“The year-round outdoor recreation opportunities, it’s very easy to get around by foot or bike, and there are great trails throughout the city and open spaces,” he answers when asked his favorite things about Carson. “And being so close to Lake Tahoe I can have multi-sport days, too.”

visit carson city nv

“I have to live where there are a lot of outdoor activities, but if I had a second favorite it is the old historic architecture of the houses on the Blue Line walking tour and the government buildings. The historic downtown and west side is picture perfect and because we honor our history here, you can’t help but feel connected to Nevada.”

A BIG BUCKET LIST

A day trip to Carson City could include the Nevada State Railroad Museum, with exhibits featuring railroad equipment and historical objects, including the locomotives Inyo No. 22, the Glenbrook, and a fully restored McKeen Motorcar. Or perhaps you’d prefer to see the sights from above the city; a hike or mountain bike ride along the Ash Canyon Trail will do nicely. A tour of the capitol and legislature buildings provides a window into the state’s history and future. Maybe a dip in the Carson Hot Springs is what your trip needs; the 121-degree mineral waters were first discovered in 1849, and are still today a comfortable and soothing respite.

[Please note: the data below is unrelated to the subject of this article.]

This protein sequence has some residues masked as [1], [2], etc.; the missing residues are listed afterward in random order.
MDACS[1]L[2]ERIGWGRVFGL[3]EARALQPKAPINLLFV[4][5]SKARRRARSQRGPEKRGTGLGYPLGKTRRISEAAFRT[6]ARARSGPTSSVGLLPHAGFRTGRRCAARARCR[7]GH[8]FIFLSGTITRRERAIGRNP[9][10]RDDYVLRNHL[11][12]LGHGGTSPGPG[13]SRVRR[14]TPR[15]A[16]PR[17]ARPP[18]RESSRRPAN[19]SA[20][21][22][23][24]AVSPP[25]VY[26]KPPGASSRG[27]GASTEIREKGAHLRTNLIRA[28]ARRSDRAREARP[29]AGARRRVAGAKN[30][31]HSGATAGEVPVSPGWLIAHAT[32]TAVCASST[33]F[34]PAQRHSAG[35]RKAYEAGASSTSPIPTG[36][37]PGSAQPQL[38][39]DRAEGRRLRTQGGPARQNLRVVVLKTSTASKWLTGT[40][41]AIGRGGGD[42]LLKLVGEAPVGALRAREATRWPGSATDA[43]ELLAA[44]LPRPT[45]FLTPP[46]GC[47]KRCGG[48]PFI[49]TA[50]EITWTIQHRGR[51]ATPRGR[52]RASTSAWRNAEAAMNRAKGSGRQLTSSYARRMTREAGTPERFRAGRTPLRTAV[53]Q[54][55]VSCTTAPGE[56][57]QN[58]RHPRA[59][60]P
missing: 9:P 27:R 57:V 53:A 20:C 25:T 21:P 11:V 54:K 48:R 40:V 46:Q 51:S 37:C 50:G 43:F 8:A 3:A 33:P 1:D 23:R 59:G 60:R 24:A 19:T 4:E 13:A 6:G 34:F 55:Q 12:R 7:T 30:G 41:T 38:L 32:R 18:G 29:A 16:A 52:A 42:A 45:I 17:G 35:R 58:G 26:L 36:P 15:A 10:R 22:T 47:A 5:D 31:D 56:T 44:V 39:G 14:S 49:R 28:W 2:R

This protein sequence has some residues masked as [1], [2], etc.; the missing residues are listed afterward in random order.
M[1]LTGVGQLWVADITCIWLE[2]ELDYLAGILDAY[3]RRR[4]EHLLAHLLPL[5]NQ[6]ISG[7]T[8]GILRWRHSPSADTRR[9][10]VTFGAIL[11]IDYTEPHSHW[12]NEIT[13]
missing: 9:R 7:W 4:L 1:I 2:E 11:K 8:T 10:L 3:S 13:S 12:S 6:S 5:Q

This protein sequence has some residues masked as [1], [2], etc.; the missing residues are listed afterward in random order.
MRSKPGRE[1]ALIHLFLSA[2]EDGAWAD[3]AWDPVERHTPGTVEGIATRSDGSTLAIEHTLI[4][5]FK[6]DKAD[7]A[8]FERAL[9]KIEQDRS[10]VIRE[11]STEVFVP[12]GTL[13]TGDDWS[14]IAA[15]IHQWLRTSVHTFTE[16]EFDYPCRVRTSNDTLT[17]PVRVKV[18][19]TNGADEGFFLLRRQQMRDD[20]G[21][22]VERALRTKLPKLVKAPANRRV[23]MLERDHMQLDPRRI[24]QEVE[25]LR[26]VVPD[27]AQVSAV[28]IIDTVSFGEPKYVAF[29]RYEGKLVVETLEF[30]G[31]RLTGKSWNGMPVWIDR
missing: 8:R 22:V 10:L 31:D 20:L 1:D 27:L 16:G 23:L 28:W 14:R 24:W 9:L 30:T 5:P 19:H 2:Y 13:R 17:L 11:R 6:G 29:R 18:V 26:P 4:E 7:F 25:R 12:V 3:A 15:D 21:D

Ready to head back indoors? Play at the Children’s Museum of Northern Nevada, or take in the Nevada State Museum—housed in the original U.S. Mint building—it’s home to the still-operational, original Coin Press No. 1, and America’s largest exhibited Columbian mammoth found in Nevada’s Black Rock Desert.

The list goes on and on. Whatever your pleasure, you can find your fill in Carson City, and if your tank runs empty, you’ll easily find every kind of fare, from old-fashioned diners to exquisite fine dining. Not sure where to go? Ask a local and you’ll likely be greeted with small-town hospitality.

“The people here are great. It’s really easy to get into good conversation wherever you go,” Kyle says. “It’s diverse, too. Walking down the street you could pass the Governor, then a tattoo artist, and then a little old lady walking her dog. And everybody gets along!”

Joel agrees the locals are one of the city’s best features.

“Although the population has more than tripled since my days growing up in Car- son City, the community values have not changed,” he says. “You will often be greeted with a sincere handshake or simply a held door followed by ‘have a nice day.’”

 

Carson City’s convivial community has something for every visitor…even the ones who aren’t always clear just how large our state is. When asked about his favorite tourist comments, Joel’s answer is one most Nevadans can relate to, even if visitors can’t. “The continued geographical confusion as to our proximity to Las Vegas is always amusing,” Joel muses.


Nevada Magazine will visit one Nevada community per issue and present the town with a Tour Around Nevada plaque and commemorative cover. The towns covered are determined by reader vote! Send your vote to editor@nevadamagazine.com with the town and “Tour Around NV” in the subject line. Ely, Las Vegas, Reno, Tonopah, Minden, Gardnerville, Virginia City, Laughlin, Elko, and Carson City are excluded. Voting for the March/April 2016 issue closes Friday, Jan. 15.